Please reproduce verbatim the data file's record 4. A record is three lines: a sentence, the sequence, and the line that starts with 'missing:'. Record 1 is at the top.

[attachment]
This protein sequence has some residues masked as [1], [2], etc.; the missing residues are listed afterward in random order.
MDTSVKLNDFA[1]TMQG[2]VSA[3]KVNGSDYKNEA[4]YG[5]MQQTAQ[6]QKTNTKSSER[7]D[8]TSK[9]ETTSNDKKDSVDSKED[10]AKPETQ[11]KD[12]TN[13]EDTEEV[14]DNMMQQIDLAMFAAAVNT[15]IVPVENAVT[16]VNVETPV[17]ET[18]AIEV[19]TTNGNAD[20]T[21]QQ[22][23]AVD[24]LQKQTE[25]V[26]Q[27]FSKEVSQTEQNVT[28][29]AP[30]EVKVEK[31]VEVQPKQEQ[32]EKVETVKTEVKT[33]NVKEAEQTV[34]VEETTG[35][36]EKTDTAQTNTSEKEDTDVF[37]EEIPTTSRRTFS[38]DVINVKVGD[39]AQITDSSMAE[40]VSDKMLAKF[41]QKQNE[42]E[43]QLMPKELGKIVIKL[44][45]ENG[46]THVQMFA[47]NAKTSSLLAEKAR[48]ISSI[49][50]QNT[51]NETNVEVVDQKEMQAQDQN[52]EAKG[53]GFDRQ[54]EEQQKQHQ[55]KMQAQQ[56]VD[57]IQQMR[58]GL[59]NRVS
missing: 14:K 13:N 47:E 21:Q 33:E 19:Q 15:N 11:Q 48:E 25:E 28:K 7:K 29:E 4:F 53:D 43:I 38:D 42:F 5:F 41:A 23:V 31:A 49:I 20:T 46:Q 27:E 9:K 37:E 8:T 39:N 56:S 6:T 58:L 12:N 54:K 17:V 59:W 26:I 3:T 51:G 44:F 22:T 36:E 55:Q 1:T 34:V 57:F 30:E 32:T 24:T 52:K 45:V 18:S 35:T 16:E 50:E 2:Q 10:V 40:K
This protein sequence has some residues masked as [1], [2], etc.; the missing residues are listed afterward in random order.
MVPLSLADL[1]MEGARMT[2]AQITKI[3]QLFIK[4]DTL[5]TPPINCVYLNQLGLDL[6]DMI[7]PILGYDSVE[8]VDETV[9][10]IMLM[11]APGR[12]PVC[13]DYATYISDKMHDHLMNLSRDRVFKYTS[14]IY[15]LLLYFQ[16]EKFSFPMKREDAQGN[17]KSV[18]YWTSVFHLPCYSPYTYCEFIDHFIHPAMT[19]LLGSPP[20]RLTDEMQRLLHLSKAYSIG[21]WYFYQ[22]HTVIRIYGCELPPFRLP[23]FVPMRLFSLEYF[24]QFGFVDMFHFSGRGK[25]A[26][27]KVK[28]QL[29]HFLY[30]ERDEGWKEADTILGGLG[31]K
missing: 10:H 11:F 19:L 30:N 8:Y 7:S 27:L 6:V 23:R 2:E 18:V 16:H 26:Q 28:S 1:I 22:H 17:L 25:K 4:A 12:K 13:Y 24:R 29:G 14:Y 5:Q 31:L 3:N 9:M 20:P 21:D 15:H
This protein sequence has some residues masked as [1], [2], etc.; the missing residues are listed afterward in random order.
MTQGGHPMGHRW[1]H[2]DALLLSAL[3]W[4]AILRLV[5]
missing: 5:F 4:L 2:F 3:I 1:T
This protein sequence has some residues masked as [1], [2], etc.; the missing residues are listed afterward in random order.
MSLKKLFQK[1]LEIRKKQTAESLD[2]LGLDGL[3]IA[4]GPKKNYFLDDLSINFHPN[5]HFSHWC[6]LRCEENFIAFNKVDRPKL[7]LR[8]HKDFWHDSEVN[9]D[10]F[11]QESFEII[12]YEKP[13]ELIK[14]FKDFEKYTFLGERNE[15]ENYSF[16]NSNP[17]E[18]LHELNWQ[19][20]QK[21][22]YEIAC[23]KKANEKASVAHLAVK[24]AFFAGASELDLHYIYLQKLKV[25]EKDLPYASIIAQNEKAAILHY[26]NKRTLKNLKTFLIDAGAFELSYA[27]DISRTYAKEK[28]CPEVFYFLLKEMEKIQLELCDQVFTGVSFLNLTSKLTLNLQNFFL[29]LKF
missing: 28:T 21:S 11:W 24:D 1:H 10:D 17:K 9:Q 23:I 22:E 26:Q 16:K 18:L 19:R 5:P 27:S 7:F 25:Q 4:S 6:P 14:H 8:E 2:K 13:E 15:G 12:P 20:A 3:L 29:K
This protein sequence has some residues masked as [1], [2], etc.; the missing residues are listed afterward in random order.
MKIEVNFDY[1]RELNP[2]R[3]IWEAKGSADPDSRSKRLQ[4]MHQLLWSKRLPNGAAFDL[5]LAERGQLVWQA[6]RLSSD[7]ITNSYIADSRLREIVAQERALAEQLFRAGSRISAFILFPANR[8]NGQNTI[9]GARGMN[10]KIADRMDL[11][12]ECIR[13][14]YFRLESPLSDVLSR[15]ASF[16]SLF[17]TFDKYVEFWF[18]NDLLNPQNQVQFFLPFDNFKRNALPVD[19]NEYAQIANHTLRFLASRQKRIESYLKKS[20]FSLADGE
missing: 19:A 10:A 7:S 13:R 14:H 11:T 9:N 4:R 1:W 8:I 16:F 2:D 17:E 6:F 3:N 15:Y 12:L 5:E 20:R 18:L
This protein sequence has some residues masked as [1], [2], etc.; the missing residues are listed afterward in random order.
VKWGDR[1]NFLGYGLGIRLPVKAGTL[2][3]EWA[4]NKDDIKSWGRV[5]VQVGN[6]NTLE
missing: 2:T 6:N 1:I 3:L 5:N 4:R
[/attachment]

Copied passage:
This protein sequence has some residues masked as [1], [2], etc.; the missing residues are listed afterward in random order.
MSLKKLFQK[1]LEIRKKQTAESLD[2]LGLDGL[3]IA[4]GPKKNYFLDDLSINFHPN[5]HFSHWC[6]LRCEENFIAFNKVDRPKL[7]LR[8]HKDFWHDSEVN[9]D[10]F[11]QESFEII[12]YEKP[13]ELIK[14]FKDFEKYTFLGERNE[15]ENYSF[16]NSNP[17]E[18]LHELNWQ[19][20]QK[21][22]YEIAC[23]KKANEKASVAHLAVK[24]AFFAGASELDLHYIYLQKLKV[25]EKDLPYASIIAQNEKAAILHY[26]NKRTLKNLKTFLIDAGAFELSYA[27]DISRTYAKEK[28]CPEVFYFLLKEMEKIQLELCDQVFTGVSFLNLTSKLTLNLQNFFL[29]LKF
missing: 28:T 21:S 11:W 24:D 1:H 10:D 17:K 9:Q 23:I 22:E 26:Q 16:K 18:L 19:R 5:P 27:S 7:F 25:Q 4:S 6:P 14:H 8:E 2:K 13:E 15:G 12:P 20:A 3:L 29:K